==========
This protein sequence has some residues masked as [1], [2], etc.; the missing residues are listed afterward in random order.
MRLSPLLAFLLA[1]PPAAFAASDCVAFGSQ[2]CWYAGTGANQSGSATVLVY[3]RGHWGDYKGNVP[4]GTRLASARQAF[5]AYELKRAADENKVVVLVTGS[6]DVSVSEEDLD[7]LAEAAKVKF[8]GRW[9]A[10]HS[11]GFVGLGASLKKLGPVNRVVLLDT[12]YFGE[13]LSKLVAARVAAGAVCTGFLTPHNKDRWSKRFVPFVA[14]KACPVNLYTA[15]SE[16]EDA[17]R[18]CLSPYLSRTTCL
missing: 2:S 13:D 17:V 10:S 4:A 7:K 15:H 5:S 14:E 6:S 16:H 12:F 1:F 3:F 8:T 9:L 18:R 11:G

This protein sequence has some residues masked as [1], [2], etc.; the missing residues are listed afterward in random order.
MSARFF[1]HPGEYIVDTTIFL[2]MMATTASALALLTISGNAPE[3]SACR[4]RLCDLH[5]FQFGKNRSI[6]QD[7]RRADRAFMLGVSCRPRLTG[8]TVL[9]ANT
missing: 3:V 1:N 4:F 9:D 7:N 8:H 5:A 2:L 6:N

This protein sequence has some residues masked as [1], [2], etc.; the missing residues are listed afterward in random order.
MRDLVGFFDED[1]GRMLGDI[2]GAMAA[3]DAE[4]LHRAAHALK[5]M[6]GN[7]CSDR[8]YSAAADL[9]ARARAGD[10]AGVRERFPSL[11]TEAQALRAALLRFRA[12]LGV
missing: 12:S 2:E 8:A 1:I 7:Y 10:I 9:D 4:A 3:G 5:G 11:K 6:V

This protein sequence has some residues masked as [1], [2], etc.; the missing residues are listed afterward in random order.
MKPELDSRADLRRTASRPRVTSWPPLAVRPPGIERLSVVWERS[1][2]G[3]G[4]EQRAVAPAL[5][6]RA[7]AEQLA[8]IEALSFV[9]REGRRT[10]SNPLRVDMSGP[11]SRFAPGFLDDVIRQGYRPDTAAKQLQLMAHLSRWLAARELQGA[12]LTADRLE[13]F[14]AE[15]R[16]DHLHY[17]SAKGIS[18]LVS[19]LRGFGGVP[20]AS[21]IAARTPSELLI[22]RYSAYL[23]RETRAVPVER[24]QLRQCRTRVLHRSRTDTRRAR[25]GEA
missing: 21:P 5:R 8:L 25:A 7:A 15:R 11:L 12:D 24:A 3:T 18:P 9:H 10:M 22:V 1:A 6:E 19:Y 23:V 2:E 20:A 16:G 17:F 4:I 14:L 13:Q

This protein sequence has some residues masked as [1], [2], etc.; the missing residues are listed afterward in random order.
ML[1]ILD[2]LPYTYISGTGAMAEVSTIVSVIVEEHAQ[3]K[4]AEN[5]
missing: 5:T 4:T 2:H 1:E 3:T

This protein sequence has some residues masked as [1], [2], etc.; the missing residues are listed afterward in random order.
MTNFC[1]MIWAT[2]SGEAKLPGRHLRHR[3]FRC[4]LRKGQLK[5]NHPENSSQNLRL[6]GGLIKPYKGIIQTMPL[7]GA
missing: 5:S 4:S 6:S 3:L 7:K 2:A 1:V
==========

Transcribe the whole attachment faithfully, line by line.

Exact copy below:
This protein sequence has some residues masked as [1], [2], etc.; the missing residues are listed afterward in random order.
MRLSPLLAFLLA[1]PPAAFAASDCVAFGSQ[2]CWYAGTGANQSGSATVLVY[3]RGHWGDYKGNVP[4]GTRLASARQAF[5]AYELKRAADENKVVVLVTGS[6]DVSVSEEDLD[7]LAEAAKVKF[8]GRW[9]A[10]HS[11]GFVGLGASLKKLGPVNRVVLLDT[12]YFGE[13]LSKLVAARVAAGAVCTGFLTPHNKDRWSKRFVPFVA[14]KACPVNLYTA[15]SE[16]EDA[17]R[18]CLSPYLSRTTCL
missing: 2:S 13:D 17:V 10:S 4:A 7:K 15:H 5:S 14:E 6:S 16:H 12:F 1:F 3:F 8:T 9:L 18:R 11:G

This protein sequence has some residues masked as [1], [2], etc.; the missing residues are listed afterward in random order.
MSARFF[1]HPGEYIVDTTIFL[2]MMATTASALALLTISGNAPE[3]SACR[4]RLCDLH[5]FQFGKNRSI[6]QD[7]RRADRAFMLGVSCRPRLTG[8]TVL[9]ANT
missing: 3:V 1:N 4:F 9:D 7:N 8:H 5:A 2:L 6:N

This protein sequence has some residues masked as [1], [2], etc.; the missing residues are listed afterward in random order.
MRDLVGFFDED[1]GRMLGDI[2]GAMAA[3]DAE[4]LHRAAHALK[5]M[6]GN[7]CSDR[8]YSAAADL[9]ARARAGD[10]AGVRERFPSL[11]TEAQALRAALLRFRA[12]LGV
missing: 12:S 2:E 8:A 1:I 7:Y 10:I 9:D 4:A 3:G 5:G 11:K 6:V

This protein sequence has some residues masked as [1], [2], etc.; the missing residues are listed afterward in random order.
MKPELDSRADLRRTASRPRVTSWPPLAVRPPGIERLSVVWERS[1][2]G[3]G[4]EQRAVAPAL[5][6]RA[7]AEQLA[8]IEALSFV[9]REGRRT[10]SNPLRVDMSGP[11]SRFAPGFLDDVIRQGYRPDTAAKQLQLMAHLSRWLAARELQGA[12]LTADRLE[13]F[14]AE[15]R[16]DHLHY[17]SAKGIS[18]LVS[19]LRGFGGVP[20]AS[21]IAARTPSELLI[22]RYSAYL[23]RETRAVPVER[24]QLRQCRTRVLHRSRTDTRRAR[25]GEA
missing: 21:P 5:R 8:L 25:A 7:A 15:R 11:L 12:D 24:A 3:T 18:P 9:H 10:M 22:V 1:A 6:E 19:Y 23:V 2:E 20:A 16:G 17:F 4:I 14:L 13:Q

This protein sequence has some residues masked as [1], [2], etc.; the missing residues are listed afterward in random order.
ML[1]ILD[2]LPYTYISGTGAMAEVSTIVSVIVEEHAQ[3]K[4]AEN[5]
missing: 5:T 4:T 2:H 1:E 3:T

This protein sequence has some residues masked as [1], [2], etc.; the missing residues are listed afterward in random order.
MTNFC[1]MIWAT[2]SGEAKLPGRHLRHR[3]FRC[4]LRKGQLK[5]NHPENSSQNLRL[6]GGLIKPYKGIIQTMPL[7]GA
missing: 5:S 4:S 6:S 3:L 7:K 2:A 1:V